In December I had lunch with six college students. I wanted to hear what challenges they face and what hopes they have for the future. A common thread in each of their reflections was an intense burden to succeed. It’s no longer enough to have a diploma or even a high GPA. I’m sounding like an old man, but I feel like "things are harder for kids these days."
I believe the Great Recession intensified an already hyper-competitive and status-seeking society. We are conditioned to strive after bigger and better. Positions of prestige. Jobs that are lucrative and well-compensated. Offices of honor. Places of admiration and influence. We live in a status-seeking society.
Even Jesus’ closest disciples suffered from a value system centered on status. Two brothers, James and John, asked Jesus, “Grant us to sit, one at your right hand and one at your left, in your glory” (Mark 10:37). Sitting at his left and right were positions of honor, glory, and prestige.
Jesus described the status-seeking society like this, “The Gentiles lord it over them, and their great ones exercise authority over them” (Mark 10:42). Notice that he repeats the words “over them.” A status-seeking society is all about vertical position. The key is to be above or higher than another. Even if you’re not on top, you at least strive to be “over” others.
In this context, Jesus set forth a new way that was a reversal of all societal norms. He made an astounding claim: “Whoever would be great among you must be your servant, and whoever would be first among you must be slave of all" (Mark 10:43). The greatest one is the servant. The first is the slave.
There is an old Latin phrase, Servire est regnare – “to serve is to reign.” It is a strange notion that the highest position in God’s Kingdom . . . is the one with the lowest status. The greatest office . . . is that of a servant. This is a counter-cultural truth. You will spend a lifetime attempting to understand it.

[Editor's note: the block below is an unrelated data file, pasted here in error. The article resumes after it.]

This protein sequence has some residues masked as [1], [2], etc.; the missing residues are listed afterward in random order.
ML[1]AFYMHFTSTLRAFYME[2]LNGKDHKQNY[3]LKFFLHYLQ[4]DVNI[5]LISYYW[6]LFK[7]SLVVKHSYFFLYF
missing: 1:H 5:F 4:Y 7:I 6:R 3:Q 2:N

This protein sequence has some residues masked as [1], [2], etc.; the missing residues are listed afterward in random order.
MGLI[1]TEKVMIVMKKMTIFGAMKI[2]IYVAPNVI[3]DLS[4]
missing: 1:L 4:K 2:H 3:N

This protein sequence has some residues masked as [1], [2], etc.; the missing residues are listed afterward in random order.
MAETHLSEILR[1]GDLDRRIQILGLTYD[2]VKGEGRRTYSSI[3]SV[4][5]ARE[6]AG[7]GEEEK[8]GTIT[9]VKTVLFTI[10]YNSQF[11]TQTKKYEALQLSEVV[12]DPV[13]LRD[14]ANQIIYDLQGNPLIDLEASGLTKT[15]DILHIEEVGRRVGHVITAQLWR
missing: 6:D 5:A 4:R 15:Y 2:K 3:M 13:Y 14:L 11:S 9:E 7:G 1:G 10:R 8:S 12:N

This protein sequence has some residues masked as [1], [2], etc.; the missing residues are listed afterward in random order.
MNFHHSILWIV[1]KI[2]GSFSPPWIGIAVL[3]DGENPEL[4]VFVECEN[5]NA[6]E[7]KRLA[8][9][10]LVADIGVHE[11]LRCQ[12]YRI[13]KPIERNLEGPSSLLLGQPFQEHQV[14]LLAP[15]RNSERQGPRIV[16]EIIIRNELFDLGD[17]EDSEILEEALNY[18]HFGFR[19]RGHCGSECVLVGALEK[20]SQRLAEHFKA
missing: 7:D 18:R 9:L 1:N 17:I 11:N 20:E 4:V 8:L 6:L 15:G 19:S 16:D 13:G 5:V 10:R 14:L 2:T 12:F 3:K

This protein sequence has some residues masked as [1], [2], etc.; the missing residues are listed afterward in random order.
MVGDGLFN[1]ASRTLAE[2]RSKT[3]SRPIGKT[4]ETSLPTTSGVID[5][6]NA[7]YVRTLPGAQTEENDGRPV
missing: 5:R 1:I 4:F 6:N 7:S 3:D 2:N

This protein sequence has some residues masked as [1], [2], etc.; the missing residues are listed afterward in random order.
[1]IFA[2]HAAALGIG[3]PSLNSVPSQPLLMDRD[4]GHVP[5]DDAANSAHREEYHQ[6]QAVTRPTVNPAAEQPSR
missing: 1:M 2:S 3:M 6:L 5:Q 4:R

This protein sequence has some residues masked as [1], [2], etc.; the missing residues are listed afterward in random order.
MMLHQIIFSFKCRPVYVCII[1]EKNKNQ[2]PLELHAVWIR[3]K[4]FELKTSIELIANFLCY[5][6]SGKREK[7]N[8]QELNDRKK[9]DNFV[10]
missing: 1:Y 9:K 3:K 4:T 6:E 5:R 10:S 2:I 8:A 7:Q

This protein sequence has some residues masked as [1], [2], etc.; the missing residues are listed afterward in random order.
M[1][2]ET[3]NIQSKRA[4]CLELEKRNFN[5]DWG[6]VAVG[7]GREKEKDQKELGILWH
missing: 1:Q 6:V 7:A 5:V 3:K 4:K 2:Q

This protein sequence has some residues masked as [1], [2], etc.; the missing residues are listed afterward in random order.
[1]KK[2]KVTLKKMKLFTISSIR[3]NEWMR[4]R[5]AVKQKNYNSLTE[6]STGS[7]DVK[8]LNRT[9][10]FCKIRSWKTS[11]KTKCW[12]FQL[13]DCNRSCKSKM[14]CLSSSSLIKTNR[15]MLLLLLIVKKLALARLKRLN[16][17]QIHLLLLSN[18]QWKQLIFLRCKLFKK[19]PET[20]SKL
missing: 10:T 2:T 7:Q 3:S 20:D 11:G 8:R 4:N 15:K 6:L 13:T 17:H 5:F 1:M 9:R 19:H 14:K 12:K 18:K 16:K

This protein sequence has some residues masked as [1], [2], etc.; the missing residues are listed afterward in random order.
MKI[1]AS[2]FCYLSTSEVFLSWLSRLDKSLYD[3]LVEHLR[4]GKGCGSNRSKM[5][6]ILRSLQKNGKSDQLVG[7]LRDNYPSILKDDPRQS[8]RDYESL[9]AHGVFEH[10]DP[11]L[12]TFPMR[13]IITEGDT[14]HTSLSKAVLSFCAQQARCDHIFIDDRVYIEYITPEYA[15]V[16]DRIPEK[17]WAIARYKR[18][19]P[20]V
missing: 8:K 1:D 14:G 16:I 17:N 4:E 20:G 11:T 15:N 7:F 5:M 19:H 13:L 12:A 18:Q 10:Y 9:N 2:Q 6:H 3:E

I remember a college professor lecturing a class of highly motivated, highly successful undergrads. Soon this class would be in society, finding jobs with endless upward mobility. He addressed them saying, “As you prepare for your professional career, know this. We need our best to go to the places of greatest need. Strength is for service, not status.”
God has given you many strengths. There are days you may feel utterly weak, but do not doubt that he has bestowed you with unique gifts and strengths. You dishonor God if you think you have nothing. Your life is filled with great responsibilities, opportunities, and potential. As you consider your God-given strength, remember:
Strength is for service, not status.
Jesus himself is the paragon for this counter-intuitive notion. He said, “For the Son of Man came not to be served but to serve, and to give his life as a ransom for many.” (Mark 10:45). He became a slave in order to free the enslaved. Although his status is rightly that of the World’s King, he chose the lowest status. Now you are free and you are strong, so that you might serve.